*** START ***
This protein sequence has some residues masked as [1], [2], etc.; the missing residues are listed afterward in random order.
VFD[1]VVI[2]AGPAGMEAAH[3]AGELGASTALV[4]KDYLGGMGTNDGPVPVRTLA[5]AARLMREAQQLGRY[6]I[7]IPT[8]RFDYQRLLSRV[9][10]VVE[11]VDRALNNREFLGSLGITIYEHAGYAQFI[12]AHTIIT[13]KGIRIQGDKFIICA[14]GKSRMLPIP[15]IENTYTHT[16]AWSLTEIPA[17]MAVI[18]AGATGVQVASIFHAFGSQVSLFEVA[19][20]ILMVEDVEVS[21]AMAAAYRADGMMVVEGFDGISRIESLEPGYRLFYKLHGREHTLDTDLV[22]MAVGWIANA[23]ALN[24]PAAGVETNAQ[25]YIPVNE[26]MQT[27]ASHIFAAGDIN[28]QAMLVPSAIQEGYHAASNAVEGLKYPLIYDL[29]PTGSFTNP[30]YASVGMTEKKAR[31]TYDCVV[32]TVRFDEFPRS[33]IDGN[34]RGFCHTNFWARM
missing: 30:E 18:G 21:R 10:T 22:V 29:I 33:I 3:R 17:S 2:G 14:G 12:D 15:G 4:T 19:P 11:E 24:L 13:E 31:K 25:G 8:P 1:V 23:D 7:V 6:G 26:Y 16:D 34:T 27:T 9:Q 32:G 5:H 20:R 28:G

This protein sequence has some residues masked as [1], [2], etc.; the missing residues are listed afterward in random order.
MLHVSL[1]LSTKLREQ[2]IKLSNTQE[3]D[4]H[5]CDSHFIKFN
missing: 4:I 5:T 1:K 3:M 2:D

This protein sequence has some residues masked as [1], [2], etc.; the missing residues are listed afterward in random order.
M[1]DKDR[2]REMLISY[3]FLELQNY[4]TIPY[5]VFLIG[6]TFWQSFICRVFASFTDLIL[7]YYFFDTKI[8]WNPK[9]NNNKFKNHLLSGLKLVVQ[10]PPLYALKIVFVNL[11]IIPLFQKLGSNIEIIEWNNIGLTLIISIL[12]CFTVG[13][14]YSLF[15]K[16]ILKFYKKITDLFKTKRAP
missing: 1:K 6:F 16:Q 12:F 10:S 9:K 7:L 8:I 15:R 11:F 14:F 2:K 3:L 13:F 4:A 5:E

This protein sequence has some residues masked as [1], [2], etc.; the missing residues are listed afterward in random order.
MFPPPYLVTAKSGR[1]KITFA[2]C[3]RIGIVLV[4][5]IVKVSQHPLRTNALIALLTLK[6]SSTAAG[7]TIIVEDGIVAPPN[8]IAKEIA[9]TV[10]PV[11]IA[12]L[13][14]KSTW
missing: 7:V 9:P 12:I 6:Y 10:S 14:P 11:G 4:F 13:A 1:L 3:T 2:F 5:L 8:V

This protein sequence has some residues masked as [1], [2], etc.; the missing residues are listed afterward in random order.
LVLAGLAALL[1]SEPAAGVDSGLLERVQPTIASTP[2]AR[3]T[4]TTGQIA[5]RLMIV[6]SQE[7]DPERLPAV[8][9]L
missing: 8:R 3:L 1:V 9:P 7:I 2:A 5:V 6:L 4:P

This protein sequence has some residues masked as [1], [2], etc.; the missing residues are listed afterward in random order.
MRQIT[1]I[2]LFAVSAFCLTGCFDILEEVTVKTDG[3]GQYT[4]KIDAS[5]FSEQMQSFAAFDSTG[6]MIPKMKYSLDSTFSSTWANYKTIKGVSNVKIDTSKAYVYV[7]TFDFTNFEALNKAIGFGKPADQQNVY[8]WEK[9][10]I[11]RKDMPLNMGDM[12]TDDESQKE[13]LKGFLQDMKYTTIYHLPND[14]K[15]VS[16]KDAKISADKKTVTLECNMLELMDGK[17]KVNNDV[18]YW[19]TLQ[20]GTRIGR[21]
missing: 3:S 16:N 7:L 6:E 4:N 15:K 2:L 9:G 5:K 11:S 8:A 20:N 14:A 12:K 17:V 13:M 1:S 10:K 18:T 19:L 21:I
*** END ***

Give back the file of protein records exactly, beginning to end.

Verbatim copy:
This protein sequence has some residues masked as [1], [2], etc.; the missing residues are listed afterward in random order.
VFD[1]VVI[2]AGPAGMEAAH[3]AGELGASTALV[4]KDYLGGMGTNDGPVPVRTLA[5]AARLMREAQQLGRY[6]I[7]IPT[8]RFDYQRLLSRV[9][10]VVE[11]VDRALNNREFLGSLGITIYEHAGYAQFI[12]AHTIIT[13]KGIRIQGDKFIICA[14]GKSRMLPIP[15]IENTYTHT[16]AWSLTEIPA[17]MAVI[18]AGATGVQVASIFHAFGSQVSLFEVA[19][20]ILMVEDVEVS[21]AMAAAYRADGMMVVEGFDGISRIESLEPGYRLFYKLHGREHTLDTDLV[22]MAVGWIANA[23]ALN[24]PAAGVETNAQ[25]YIPVNE[26]MQT[27]ASHIFAAGDIN[28]QAMLVPSAIQEGYHAASNAVEGLKYPLIYDL[29]PTGSFTNP[30]YASVGMTEKKAR[31]TYDCVV[32]TVRFDEFPRS[33]IDGN[34]RGFCHTNFWARM
missing: 30:E 18:G 21:R 10:T 22:V 29:I 33:I 3:R 17:S 2:G 14:G 12:D 15:G 4:T 19:P 11:E 24:L 13:E 31:K 25:G 8:P 1:V 23:D 7:V 6:G 26:Y 16:D 34:T 27:T 9:Q 32:G 5:H 20:R 28:G

This protein sequence has some residues masked as [1], [2], etc.; the missing residues are listed afterward in random order.
MLHVSL[1]LSTKLREQ[2]IKLSNTQE[3]D[4]H[5]CDSHFIKFN
missing: 4:I 5:T 1:K 3:M 2:D

This protein sequence has some residues masked as [1], [2], etc.; the missing residues are listed afterward in random order.
M[1]DKDR[2]REMLISY[3]FLELQNY[4]TIPY[5]VFLIG[6]TFWQSFICRVFASFTDLIL[7]YYFFDTKI[8]WNPK[9]NNNKFKNHLLSGLKLVVQ[10]PPLYALKIVFVNL[11]IIPLFQKLGSNIEIIEWNNIGLTLIISIL[12]CFTVG[13][14]YSLF[15]K[16]ILKFYKKITDLFKTKRAP
missing: 1:K 6:F 16:Q 12:F 10:S 9:K 7:L 8:I 15:R 11:F 14:F 2:K 3:L 13:F 4:A 5:E

This protein sequence has some residues masked as [1], [2], etc.; the missing residues are listed afterward in random order.
MFPPPYLVTAKSGR[1]KITFA[2]C[3]RIGIVLV[4][5]IVKVSQHPLRTNALIALLTLK[6]SSTAAG[7]TIIVEDGIVAPPN[8]IAKEIA[9]TV[10]PV[11]IA[12]L[13][14]KSTW
missing: 7:V 9:P 12:I 6:Y 10:S 14:P 11:G 4:F 13:A 1:L 3:T 2:F 5:L 8:V

This protein sequence has some residues masked as [1], [2], etc.; the missing residues are listed afterward in random order.
LVLAGLAALL[1]SEPAAGVDSGLLERVQPTIASTP[2]AR[3]T[4]TTGQIA[5]RLMIV[6]SQE[7]DPERLPAV[8][9]L
missing: 8:R 3:L 1:V 9:P 7:I 2:A 5:V 6:L 4:P

This protein sequence has some residues masked as [1], [2], etc.; the missing residues are listed afterward in random order.
MRQIT[1]I[2]LFAVSAFCLTGCFDILEEVTVKTDG[3]GQYT[4]KIDAS[5]FSEQMQSFAAFDSTG[6]MIPKMKYSLDSTFSSTWANYKTIKGVSNVKIDTSKAYVYV[7]TFDFTNFEALNKAIGFGKPADQQNVY[8]WEK[9][10]I[11]RKDMPLNMGDM[12]TDDESQKE[13]LKGFLQDMKYTTIYHLPND[14]K[15]VS[16]KDAKISADKKTVTLECNMLELMDGK[17]KVNNDV[18]YW[19]TLQ[20]GTRIGR[21]
missing: 3:S 16:N 7:L 6:E 4:N 15:K 2:L 9:G 5:K 11:S 8:A 20:N 14:A 12:K 17:V 13:M 1:S 10:K 18:T 19:L 21:I